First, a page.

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ResearchWorks
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Volume 6 Number 1
December/January 2009

In this Issue
Closing the Distance Between Home and Work
Renewing Hope for Small Industrial Cities
A Clearer National Perspective on Homelessness
Helping Scholars Pursue Timely Research
In the next issue of ResearchWorks


A Clearer National Perspective on Homelessness

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As communities standardize their reporting and data collection efforts, a national picture of homelessness is gradually emerging in the United States. HUD is assisting these efforts through development of a nationwide Homeless Management Information System (HMIS), a data collection tool that stores person-level information about homeless people who access a given community's homeless services. The HMIS arose out of a series of congressional directives requiring the collection of standardized information on characteristics such as the pattern of shelter usage, length of stay, ethnicity, age, and service needs of homeless people.

Two types of communities have contributed data to HMIS collection efforts: representative national sample communities, known as sample sites, and communities with advanced HMIS systems that are not part of the national sample, called contributing communities. For the first time, data were collected for a full year from both sample sites and contributing communities. Although some limitations such as changes in study methodologies and sampling errors should be noted, a full year of data provides a better understanding of the scope and nature of homelessness and the services available. Twelve months of location-specific data also allow researchers to create a baseline for comparing the number of homeless people, their characteristics, and their patterns of service use.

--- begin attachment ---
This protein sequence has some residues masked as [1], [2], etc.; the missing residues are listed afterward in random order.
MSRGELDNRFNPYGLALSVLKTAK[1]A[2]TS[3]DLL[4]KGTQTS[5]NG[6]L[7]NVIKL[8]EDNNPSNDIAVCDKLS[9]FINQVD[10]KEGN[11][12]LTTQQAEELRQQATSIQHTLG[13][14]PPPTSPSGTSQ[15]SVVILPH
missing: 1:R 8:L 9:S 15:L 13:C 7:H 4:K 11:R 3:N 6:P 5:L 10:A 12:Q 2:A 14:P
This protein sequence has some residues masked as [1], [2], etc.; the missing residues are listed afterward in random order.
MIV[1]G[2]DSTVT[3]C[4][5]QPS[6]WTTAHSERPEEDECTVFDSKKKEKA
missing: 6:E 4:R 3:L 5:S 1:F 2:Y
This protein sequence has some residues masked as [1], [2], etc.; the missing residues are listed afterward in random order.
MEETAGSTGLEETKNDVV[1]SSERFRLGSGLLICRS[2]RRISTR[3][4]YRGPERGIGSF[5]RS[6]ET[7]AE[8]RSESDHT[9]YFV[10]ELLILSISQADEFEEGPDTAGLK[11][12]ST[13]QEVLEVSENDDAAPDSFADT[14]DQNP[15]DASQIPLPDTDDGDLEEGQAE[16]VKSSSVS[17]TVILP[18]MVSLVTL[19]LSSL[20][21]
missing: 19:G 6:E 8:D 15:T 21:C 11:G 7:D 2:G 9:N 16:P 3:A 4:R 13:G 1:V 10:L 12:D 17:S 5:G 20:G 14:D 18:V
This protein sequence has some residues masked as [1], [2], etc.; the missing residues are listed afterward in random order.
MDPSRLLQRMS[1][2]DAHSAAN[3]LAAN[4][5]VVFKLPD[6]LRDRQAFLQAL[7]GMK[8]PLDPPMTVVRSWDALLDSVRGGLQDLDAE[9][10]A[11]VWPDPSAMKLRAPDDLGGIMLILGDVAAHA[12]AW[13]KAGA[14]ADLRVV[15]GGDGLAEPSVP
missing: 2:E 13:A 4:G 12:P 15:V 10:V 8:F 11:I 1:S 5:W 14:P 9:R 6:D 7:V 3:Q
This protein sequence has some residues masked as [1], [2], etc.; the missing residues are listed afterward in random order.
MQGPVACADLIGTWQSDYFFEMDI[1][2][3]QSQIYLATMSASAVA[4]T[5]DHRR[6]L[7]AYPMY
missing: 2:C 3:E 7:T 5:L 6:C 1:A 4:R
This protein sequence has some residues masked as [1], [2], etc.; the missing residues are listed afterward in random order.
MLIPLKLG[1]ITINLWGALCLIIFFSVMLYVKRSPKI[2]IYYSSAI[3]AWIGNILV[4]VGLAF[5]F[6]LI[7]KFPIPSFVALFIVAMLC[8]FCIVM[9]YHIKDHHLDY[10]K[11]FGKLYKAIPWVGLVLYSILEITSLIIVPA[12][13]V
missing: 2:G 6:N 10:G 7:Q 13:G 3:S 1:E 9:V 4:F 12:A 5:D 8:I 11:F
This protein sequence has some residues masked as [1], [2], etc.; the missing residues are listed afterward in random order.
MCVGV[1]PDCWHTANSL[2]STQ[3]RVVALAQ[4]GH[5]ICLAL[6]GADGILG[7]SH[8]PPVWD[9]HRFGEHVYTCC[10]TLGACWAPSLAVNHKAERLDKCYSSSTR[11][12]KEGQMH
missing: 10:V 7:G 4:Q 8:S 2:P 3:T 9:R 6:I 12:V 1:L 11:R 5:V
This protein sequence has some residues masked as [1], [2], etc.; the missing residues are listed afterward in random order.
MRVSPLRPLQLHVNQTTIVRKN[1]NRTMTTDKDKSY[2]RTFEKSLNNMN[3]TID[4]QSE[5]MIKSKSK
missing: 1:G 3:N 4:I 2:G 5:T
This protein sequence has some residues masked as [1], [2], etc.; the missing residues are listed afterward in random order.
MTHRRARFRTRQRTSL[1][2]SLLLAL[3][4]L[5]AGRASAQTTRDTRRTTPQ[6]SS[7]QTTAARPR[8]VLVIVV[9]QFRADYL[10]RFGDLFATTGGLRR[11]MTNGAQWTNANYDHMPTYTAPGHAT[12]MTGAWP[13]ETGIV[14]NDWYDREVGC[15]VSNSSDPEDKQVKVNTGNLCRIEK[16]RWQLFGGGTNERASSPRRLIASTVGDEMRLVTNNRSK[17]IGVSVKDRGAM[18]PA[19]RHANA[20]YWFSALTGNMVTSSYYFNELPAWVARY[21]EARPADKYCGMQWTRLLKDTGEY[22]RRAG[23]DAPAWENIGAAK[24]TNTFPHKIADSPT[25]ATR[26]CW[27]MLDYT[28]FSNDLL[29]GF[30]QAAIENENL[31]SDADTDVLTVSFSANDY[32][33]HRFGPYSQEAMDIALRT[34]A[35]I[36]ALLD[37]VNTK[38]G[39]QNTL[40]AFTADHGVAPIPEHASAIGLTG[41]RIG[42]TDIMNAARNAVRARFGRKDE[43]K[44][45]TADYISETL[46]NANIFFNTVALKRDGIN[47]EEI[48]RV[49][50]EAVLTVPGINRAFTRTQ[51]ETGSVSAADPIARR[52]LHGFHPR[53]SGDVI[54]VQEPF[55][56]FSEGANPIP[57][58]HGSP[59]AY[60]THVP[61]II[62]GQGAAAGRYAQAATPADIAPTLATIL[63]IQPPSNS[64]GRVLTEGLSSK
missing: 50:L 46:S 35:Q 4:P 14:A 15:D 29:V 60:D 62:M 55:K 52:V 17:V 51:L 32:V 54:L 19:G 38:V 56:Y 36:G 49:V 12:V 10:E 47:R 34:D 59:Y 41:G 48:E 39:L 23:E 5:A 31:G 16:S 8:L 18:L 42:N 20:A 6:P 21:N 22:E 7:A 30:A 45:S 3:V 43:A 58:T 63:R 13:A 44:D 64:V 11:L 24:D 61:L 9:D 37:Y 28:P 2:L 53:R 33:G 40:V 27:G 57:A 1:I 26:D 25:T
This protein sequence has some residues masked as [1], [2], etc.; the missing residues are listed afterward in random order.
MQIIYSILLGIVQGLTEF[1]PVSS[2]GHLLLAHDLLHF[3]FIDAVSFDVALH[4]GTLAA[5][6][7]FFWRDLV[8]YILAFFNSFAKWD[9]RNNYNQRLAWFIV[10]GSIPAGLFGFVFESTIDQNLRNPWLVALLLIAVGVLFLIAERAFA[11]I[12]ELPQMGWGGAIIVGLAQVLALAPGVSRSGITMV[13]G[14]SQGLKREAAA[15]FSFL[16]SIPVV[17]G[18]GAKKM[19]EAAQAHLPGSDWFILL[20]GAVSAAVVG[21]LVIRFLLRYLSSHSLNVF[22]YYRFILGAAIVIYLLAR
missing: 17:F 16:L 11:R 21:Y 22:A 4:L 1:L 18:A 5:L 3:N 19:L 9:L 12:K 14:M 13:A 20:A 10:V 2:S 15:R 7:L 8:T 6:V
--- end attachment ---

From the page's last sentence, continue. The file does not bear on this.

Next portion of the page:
The Third Annual Homeless Assessment Report to Congress, published by HUD, is based on HMIS data collected from more groups than ever before 61 sample sites and 37 contributing communities. These longitudinal data, in conjunction with a point-in-time estimate made on a single night in January 2007, help illustrate the scope of the problem. This most recent report provides information on seasonal patterns of homelessness, long-term shelter users, and, for the first time, community-level homelessness. The additional sample sites and data also allow a limited amount of analysis at the city, suburban, and rural levels.

A picture of a homeless person sleeping on the pavement.

More than 671,000 homeless people were included in the January 2007 point-in-time estimate cited in The Third Annual Homeless Assessment Report to Congress.
Credit: Christopher Beland

On that January night, 671,888 homeless people were counted across the nation. Nearly 60 percent of them were in emergency shelters or transitional housing. The others were on the streets or in other places not intended for human habitation. Although homeless individuals were just as likely to be sheltered as on the streets, 72 percent of families were in shelters.

On that night, 123,833 of those individuals counted were chronically homeless, meaning "[a]n unaccompanied individual with a disabling condition who has been continuously homeless for a year or more or has experienced four or more episodes of homelessness over the past 3 years."1 Two-thirds of this subpopulation were on the streets, rather than housed in shelters.